Theresa May 'delusional' on knife crime

Police

The chairman of the Police Federation criticised Theresa May's response to knife crime.

Monday, March 4, 2019

The Police Federation of England and Wales chairman has called the Prime Minister ‘delusional’ after Theresa May claimed there was no correlation between police cuts and the rise in violent crime.

Speaking to reporters in Salisbury, the Prime Minister vowed to tackle the underlying causes of knife crime in a cross-government approach, but said there was “no direct correlation” between reductions to police numbers and the rise of violent crime.

However John Apter, the national chairman of the Police Federation of England and Wales, said rank-and-file officers had been accused of "crying wolf" by Theresa May when she was home secretary in 2015. 

 

 

Mr Apter said: “Our Prime Minister is delusional, steadfastly refusing to acknowledge what is plain for everyone else to see, and in the face of a national crisis that is deeply concerning.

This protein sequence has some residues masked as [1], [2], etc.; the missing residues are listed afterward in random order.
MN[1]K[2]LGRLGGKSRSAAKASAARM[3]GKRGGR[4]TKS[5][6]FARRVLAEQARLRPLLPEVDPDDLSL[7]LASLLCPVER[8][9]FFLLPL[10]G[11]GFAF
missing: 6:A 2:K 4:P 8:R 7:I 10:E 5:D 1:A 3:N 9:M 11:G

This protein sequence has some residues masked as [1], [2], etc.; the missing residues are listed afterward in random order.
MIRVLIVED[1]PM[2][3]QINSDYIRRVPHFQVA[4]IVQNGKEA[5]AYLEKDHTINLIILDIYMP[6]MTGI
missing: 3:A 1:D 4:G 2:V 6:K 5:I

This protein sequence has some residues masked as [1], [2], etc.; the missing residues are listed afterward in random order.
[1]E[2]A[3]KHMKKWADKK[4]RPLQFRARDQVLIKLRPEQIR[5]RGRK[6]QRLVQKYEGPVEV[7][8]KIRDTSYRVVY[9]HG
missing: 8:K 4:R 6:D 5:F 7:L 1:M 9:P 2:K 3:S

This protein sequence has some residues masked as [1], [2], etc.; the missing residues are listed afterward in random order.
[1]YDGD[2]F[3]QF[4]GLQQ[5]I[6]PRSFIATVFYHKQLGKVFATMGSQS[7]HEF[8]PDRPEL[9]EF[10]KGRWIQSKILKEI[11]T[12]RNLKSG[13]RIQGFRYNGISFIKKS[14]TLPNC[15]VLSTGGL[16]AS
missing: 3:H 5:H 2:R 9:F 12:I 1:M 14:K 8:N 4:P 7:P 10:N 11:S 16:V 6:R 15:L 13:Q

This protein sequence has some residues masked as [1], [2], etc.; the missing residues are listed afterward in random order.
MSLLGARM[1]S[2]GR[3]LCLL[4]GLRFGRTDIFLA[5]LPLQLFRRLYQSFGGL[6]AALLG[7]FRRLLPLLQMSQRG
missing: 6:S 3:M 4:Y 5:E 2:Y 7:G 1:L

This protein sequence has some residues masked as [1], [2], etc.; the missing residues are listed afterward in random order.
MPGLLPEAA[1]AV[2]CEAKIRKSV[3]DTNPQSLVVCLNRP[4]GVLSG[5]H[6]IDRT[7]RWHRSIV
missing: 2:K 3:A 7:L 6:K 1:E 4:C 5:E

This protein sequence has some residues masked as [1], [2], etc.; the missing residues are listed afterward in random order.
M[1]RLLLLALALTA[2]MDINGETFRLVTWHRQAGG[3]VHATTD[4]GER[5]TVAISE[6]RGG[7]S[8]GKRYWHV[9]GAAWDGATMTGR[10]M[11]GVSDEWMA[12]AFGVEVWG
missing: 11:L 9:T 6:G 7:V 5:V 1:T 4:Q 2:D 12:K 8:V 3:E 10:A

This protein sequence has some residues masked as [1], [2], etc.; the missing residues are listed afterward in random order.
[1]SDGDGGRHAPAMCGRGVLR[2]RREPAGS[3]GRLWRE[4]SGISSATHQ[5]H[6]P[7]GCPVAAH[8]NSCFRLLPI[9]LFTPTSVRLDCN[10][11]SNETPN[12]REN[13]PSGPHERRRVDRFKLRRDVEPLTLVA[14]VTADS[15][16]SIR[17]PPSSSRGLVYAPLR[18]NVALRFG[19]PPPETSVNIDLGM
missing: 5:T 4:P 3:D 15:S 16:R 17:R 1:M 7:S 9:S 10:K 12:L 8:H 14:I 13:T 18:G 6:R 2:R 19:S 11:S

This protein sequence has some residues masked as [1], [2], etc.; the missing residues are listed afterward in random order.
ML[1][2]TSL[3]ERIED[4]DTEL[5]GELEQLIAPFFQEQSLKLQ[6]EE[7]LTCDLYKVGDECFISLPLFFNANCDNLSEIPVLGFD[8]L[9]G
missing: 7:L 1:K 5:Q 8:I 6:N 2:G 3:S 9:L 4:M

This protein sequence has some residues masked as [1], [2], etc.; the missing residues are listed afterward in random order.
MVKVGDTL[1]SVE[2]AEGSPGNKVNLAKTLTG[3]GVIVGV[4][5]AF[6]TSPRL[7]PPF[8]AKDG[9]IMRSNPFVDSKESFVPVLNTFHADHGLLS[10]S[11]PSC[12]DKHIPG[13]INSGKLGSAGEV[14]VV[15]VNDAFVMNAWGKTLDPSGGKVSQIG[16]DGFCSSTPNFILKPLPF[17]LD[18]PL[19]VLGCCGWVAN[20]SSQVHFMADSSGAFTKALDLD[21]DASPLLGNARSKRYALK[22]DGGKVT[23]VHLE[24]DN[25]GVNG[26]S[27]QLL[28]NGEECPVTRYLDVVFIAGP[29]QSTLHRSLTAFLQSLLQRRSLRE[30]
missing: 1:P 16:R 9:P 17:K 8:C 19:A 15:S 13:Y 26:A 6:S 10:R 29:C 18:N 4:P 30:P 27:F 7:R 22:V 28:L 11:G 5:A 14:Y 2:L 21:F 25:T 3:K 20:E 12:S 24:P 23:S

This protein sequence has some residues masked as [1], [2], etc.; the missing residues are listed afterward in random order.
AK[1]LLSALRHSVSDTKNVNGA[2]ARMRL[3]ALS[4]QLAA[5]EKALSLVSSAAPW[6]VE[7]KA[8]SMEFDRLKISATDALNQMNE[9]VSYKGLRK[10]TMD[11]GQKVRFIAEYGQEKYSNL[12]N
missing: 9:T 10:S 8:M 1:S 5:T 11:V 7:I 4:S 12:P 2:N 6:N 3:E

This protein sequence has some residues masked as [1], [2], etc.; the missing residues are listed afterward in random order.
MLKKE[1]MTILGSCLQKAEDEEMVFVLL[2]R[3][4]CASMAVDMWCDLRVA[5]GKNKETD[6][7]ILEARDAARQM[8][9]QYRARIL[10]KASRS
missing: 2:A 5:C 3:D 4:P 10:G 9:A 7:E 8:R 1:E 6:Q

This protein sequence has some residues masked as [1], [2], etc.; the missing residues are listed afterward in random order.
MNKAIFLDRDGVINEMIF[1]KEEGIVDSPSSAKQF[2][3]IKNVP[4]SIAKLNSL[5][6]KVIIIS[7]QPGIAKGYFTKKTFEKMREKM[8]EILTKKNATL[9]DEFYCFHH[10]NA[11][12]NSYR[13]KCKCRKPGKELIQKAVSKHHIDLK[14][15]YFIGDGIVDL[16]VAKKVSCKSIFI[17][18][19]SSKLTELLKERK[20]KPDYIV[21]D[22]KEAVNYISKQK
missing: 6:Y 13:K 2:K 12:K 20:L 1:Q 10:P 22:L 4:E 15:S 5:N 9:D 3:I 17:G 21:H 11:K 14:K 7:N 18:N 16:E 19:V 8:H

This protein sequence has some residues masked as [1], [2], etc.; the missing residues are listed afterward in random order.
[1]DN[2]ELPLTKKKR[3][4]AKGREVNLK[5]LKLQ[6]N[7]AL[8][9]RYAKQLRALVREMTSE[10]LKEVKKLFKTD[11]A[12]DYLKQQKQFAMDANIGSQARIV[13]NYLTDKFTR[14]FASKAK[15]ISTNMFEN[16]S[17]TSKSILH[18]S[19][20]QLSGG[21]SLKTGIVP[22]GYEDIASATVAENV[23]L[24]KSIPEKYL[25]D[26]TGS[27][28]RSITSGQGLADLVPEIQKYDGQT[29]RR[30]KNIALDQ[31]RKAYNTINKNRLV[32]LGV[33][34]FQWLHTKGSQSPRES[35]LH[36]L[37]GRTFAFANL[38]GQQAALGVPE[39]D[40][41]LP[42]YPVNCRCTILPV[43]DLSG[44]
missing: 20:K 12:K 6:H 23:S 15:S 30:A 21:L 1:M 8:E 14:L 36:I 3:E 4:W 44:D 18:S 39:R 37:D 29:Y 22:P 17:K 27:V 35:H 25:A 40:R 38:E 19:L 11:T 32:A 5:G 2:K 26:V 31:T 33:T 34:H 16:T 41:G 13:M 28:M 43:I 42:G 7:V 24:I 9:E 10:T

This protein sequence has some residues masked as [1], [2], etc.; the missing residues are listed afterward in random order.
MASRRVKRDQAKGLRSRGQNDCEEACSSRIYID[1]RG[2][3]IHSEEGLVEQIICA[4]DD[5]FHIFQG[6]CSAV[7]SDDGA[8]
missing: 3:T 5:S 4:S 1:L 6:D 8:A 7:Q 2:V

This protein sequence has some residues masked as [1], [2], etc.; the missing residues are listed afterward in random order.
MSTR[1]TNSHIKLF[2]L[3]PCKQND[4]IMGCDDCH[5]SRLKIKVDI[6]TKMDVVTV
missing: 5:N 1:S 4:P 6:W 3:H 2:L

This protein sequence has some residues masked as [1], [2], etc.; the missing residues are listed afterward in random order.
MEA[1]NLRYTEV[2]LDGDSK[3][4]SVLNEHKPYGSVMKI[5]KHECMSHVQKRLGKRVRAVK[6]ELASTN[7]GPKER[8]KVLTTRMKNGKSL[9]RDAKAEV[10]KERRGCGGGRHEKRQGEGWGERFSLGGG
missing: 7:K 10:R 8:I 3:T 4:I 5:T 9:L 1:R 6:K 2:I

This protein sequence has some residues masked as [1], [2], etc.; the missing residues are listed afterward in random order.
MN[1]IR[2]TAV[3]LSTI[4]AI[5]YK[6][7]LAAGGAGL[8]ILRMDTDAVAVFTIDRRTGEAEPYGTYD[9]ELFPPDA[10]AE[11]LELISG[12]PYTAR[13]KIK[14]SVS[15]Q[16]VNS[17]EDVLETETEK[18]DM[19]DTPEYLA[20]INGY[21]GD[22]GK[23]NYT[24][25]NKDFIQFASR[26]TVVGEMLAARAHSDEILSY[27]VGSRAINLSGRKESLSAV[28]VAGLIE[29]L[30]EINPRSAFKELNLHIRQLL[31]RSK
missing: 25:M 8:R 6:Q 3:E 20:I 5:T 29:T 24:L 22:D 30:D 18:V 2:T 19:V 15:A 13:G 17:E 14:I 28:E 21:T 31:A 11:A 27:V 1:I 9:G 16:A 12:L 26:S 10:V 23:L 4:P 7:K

"Theresa May herself accused the Police Federation of 'crying wolf' when we highlighted our concerns. Those concerns have become a reality but still the Prime Minister fails to accept the harsh truth.

"What we need now is less talk and more action, fewer policies and more police officers - boots on the ground, out there on our streets making a real difference, protecting our youngsters.”

 

'No single solution'

Sajid Javid told MPs there was "no single solution" to knife crime. 

The deaths of two 17-year-olds over the weekend brought the total number of fatal stabbings across the UK to 12 since January.

Jodie Chesney was stabbed to death in an east London park on Friday night in what her family called “a totally random and unprovoked attack.”

On Saturday night, Yousef Ghaleb Makki was stabbed to death in Hale Barns, near Altrincham in Greater Manchester.

Speaking in the Commons today, the home secretary Sajid Javid told MPs that there was “no single solution” to stop the violence.

He added: “Tackling serious violence requires coordinated action on multiple fronts.”

Metropolitan Police deputy assistant commissioner Graham McNulty said more officers from the Metropolitan Police's violent crime task force had been put on patrol, and shifts extended in an attempt to tackle the problem.